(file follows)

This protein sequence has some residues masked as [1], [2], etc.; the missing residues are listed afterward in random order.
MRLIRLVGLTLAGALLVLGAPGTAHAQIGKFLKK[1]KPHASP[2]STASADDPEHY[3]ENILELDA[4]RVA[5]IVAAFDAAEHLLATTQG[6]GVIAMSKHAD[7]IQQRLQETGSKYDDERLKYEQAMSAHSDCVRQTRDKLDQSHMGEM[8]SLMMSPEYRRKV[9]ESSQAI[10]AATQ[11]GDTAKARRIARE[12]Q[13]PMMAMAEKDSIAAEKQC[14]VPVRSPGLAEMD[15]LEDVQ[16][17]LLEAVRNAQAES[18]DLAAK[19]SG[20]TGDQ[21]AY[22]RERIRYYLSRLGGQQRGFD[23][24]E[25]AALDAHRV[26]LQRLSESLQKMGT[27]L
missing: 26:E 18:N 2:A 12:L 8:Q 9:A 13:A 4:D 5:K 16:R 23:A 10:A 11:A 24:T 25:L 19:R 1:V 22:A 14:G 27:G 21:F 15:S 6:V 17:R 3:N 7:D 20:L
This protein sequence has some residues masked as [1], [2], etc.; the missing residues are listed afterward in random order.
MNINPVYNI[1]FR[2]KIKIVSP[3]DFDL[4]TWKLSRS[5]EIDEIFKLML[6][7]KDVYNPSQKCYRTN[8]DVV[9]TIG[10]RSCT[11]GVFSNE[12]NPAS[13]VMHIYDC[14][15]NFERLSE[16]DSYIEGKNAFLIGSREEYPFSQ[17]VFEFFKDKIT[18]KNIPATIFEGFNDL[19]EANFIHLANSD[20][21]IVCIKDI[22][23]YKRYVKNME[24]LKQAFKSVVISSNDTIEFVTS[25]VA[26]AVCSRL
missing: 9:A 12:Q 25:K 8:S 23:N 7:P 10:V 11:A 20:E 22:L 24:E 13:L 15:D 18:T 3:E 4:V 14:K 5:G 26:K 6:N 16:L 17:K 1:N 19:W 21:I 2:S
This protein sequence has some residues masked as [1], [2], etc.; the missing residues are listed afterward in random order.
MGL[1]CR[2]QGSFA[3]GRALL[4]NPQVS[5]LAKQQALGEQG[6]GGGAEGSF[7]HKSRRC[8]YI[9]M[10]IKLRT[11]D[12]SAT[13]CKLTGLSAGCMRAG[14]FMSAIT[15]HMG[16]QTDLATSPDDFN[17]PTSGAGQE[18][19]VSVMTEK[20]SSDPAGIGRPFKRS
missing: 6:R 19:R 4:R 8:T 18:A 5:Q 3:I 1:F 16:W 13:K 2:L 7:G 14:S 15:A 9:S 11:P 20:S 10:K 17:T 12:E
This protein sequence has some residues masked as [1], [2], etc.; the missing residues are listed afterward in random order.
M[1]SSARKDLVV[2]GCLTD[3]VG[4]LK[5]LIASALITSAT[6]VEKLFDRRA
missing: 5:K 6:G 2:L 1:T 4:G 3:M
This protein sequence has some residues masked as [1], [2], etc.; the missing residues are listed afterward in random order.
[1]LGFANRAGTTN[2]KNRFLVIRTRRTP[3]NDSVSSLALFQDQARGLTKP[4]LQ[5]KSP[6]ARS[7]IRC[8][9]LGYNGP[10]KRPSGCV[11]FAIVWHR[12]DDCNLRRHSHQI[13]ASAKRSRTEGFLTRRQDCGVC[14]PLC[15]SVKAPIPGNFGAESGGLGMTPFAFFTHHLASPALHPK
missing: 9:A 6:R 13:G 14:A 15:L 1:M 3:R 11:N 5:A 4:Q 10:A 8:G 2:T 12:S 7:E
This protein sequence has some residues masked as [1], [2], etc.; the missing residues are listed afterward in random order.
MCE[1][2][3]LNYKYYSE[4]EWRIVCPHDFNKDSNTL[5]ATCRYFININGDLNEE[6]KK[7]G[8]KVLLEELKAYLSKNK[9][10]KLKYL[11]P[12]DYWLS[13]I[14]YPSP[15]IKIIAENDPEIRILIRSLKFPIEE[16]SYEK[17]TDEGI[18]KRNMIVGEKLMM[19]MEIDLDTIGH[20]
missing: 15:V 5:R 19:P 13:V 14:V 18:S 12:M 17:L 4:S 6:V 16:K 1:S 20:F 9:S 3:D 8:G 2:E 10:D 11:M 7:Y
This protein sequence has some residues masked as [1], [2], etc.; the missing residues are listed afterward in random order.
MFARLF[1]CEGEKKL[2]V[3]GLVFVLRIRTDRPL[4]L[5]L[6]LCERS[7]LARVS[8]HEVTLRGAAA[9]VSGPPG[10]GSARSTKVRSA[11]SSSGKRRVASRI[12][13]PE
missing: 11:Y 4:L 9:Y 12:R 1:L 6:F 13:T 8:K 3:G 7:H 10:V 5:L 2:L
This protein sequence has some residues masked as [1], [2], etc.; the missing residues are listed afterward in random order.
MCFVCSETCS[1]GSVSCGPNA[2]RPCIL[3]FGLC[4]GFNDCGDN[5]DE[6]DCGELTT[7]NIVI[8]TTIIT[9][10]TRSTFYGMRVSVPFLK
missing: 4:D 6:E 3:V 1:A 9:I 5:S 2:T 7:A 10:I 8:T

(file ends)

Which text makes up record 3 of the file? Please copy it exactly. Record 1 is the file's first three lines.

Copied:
This protein sequence has some residues masked as [1], [2], etc.; the missing residues are listed afterward in random order.
MGL[1]CR[2]QGSFA[3]GRALL[4]NPQVS[5]LAKQQALGEQG[6]GGGAEGSF[7]HKSRRC[8]YI[9]M[10]IKLRT[11]D[12]SAT[13]CKLTGLSAGCMRAG[14]FMSAIT[15]HMG[16]QTDLATSPDDFN[17]PTSGAGQE[18][19]VSVMTEK[20]SSDPAGIGRPFKRS
missing: 6:R 19:R 4:R 8:T 18:A 5:Q 3:I 1:F 16:W 13:K 2:L 7:G 14:S 15:A 9:S 11:P 20:S 10:K 17:T 12:E